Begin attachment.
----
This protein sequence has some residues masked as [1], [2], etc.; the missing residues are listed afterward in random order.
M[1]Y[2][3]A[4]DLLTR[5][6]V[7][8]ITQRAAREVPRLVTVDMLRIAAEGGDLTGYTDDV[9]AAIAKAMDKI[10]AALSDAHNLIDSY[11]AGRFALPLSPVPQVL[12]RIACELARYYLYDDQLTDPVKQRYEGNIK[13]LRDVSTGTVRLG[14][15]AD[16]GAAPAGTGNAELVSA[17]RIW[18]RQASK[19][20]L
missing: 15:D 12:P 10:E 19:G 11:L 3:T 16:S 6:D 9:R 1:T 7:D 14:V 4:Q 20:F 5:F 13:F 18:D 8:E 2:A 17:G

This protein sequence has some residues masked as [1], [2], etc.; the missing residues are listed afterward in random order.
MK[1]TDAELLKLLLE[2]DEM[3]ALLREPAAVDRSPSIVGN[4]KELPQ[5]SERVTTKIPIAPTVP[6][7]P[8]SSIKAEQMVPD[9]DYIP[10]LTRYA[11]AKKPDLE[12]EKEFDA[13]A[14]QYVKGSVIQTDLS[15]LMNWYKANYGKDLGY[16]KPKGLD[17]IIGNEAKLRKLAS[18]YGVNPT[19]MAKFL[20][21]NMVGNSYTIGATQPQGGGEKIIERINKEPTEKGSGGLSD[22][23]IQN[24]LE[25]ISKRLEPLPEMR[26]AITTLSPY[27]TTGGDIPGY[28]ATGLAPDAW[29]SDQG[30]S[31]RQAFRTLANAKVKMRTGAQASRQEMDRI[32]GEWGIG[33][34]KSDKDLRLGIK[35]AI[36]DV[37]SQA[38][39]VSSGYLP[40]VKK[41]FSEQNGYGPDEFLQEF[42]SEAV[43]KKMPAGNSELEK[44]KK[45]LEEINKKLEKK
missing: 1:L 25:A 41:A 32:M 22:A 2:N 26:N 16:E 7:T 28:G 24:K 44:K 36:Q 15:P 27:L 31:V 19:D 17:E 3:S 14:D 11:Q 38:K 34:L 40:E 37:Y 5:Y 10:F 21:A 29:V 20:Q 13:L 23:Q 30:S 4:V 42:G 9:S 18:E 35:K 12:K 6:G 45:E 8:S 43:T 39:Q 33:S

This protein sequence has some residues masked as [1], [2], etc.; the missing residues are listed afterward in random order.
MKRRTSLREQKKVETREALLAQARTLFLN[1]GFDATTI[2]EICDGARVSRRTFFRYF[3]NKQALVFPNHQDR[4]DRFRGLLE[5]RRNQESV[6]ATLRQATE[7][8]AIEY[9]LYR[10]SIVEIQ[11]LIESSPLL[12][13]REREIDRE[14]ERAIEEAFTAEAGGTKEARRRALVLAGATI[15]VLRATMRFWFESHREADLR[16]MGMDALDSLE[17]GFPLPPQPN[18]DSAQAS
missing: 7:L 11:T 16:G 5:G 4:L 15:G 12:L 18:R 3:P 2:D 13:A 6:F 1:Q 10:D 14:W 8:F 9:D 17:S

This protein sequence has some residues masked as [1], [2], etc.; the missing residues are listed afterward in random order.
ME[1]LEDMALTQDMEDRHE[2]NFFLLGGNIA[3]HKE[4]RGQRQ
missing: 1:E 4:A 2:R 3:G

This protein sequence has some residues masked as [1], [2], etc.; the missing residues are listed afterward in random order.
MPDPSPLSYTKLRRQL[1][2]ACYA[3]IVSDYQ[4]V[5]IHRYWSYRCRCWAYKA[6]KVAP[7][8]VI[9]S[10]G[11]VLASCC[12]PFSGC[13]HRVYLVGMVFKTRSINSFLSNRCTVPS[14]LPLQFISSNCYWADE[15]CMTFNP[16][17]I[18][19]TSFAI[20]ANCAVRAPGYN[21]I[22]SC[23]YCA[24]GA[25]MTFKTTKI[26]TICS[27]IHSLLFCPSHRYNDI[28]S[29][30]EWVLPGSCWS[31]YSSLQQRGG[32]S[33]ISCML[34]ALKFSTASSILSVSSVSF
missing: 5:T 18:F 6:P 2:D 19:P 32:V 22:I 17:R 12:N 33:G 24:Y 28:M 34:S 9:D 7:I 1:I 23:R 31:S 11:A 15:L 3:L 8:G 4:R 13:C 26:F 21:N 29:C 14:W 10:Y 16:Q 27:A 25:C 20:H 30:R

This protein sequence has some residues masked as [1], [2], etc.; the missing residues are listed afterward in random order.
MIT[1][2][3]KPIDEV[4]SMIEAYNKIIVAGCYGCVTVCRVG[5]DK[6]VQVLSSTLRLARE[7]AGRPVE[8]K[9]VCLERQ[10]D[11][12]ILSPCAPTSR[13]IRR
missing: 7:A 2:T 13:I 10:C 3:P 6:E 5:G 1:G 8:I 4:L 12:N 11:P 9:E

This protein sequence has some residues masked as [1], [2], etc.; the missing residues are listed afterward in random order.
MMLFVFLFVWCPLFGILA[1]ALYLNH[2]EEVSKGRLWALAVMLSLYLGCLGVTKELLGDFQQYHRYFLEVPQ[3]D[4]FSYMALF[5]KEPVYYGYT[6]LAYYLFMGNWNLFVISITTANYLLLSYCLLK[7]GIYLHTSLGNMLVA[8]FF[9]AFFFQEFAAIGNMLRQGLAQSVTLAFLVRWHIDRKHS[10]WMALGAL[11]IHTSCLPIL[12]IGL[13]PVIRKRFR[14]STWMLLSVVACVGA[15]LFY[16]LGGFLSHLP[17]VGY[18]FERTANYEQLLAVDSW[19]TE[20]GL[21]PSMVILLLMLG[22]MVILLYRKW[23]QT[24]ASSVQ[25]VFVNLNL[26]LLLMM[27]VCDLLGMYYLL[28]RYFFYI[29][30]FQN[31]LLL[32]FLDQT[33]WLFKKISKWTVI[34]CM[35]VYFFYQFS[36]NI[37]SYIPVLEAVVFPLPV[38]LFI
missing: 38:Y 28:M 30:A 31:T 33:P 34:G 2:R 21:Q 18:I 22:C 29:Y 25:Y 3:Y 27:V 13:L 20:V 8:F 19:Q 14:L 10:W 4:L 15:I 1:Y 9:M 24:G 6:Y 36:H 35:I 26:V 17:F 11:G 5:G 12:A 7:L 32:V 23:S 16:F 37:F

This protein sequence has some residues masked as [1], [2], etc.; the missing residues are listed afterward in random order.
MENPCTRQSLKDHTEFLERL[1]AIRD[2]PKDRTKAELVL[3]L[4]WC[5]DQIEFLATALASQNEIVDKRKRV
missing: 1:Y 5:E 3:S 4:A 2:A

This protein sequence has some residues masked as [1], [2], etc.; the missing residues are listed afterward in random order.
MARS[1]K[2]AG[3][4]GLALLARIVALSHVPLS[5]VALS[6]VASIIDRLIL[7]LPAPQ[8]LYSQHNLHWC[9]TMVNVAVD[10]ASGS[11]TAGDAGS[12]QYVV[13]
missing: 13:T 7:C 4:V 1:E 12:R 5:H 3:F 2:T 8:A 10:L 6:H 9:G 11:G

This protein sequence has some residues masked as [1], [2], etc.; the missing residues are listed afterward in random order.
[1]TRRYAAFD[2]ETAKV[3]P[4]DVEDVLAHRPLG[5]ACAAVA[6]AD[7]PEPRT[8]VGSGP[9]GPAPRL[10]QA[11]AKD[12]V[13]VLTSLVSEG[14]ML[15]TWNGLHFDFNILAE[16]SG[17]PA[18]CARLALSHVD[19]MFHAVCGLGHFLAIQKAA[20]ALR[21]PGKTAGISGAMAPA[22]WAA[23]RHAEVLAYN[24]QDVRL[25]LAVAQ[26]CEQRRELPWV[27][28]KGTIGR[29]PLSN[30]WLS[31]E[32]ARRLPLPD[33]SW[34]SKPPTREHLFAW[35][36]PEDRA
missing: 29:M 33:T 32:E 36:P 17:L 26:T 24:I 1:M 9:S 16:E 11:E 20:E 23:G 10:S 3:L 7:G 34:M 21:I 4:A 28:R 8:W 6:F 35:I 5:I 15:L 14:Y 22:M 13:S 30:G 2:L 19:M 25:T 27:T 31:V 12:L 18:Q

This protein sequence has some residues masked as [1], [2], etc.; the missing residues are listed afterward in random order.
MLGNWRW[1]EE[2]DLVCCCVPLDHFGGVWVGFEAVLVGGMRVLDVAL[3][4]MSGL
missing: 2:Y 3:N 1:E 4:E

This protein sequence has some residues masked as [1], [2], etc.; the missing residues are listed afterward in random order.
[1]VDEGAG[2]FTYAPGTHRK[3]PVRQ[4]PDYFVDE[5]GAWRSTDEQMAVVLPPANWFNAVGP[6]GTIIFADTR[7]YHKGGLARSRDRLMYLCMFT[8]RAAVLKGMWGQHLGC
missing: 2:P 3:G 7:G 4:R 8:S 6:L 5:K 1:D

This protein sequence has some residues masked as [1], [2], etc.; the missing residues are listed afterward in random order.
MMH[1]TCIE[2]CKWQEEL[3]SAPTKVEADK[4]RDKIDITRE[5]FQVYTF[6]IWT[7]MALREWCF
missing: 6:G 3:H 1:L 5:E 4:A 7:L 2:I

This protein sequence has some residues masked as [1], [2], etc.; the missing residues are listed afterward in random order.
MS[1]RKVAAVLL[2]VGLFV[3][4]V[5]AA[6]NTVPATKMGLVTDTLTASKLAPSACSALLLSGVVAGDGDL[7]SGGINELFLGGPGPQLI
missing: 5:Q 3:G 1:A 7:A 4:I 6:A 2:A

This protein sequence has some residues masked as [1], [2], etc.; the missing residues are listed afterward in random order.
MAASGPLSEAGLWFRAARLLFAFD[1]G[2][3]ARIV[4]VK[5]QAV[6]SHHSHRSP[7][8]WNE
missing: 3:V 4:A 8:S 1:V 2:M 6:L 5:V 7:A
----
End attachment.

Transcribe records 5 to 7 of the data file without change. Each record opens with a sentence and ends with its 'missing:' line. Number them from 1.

This protein sequence has some residues masked as [1], [2], etc.; the missing residues are listed afterward in random order.
MPDPSPLSYTKLRRQL[1][2]ACYA[3]IVSDYQ[4]V[5]IHRYWSYRCRCWAYKA[6]KVAP[7][8]VI[9]S[10]G[11]VLASCC[12]PFSGC[13]HRVYLVGMVFKTRSINSFLSNRCTVPS[14]LPLQFISSNCYWADE[15]CMTFNP[16][17]I[18][19]TSFAI[20]ANCAVRAPGYN[21]I[22]SC[23]YCA[24]GA[25]MTFKTTKI[26]TICS[27]IHSLLFCPSHRYNDI[28]S[29][30]EWVLPGSCWS[31]YSSLQQRGG[32]S[33]ISCML[34]ALKFSTASSILSVSSVSF
missing: 5:T 18:F 6:P 2:D 19:P 32:V 22:I 17:R 12:N 33:G 24:Y 28:M 34:S 9:D 7:I 1:I 23:R 31:S 11:A 15:L 3:L 8:G 4:R 13:C 26:F 21:N 29:C 14:W 10:Y 16:Q 27:A 25:C 20:H 30:R

This protein sequence has some residues masked as [1], [2], etc.; the missing residues are listed afterward in random order.
MIT[1][2][3]KPIDEV[4]SMIEAYNKIIVAGCYGCVTVCRVG[5]DK[6]VQVLSSTLRLARE[7]AGRPVE[8]K[9]VCLERQ[10]D[11][12]ILSPCAPTSR[13]IRR
missing: 7:A 2:T 13:I 10:C 3:P 6:E 5:G 1:G 8:I 4:L 12:N 11:P 9:E

This protein sequence has some residues masked as [1], [2], etc.; the missing residues are listed afterward in random order.
MMLFVFLFVWCPLFGILA[1]ALYLNH[2]EEVSKGRLWALAVMLSLYLGCLGVTKELLGDFQQYHRYFLEVPQ[3]D[4]FSYMALF[5]KEPVYYGYT[6]LAYYLFMGNWNLFVISITTANYLLLSYCLLK[7]GIYLHTSLGNMLVA[8]FF[9]AFFFQEFAAIGNMLRQGLAQSVTLAFLVRWHIDRKHS[10]WMALGAL[11]IHTSCLPIL[12]IGL[13]PVIRKRFR[14]STWMLLSVVACVGA[15]LFY[16]LGGFLSHLP[17]VGY[18]FERTANYEQLLAVDSW[19]TE[20]GL[21]PSMVILLLMLG[22]MVILLYRKW[23]QT[24]ASSVQ[25]VFVNLNL[26]LLLMM[27]VCDLLGMYYLL[28]RYFFYI[29][30]FQN[31]LLL[32]FLDQT[33]WLFKKISKWTVI[34]CM[35]VYFFYQFS[36]NI[37]SYIPVLEAVVFPLPV[38]LFI
missing: 38:Y 28:M 30:A 31:T 33:P 34:G 2:R 21:Q 18:I 22:C 29:Y 25:Y 3:Y 27:V 13:L 20:V 8:F 19:Q 14:L 10:W 4:L 15:I 1:Y 9:M 24:G 6:Y 36:H 35:I 26:V 17:F 11:G 5:G 12:A 7:L 32:V 23:S 16:F 37:F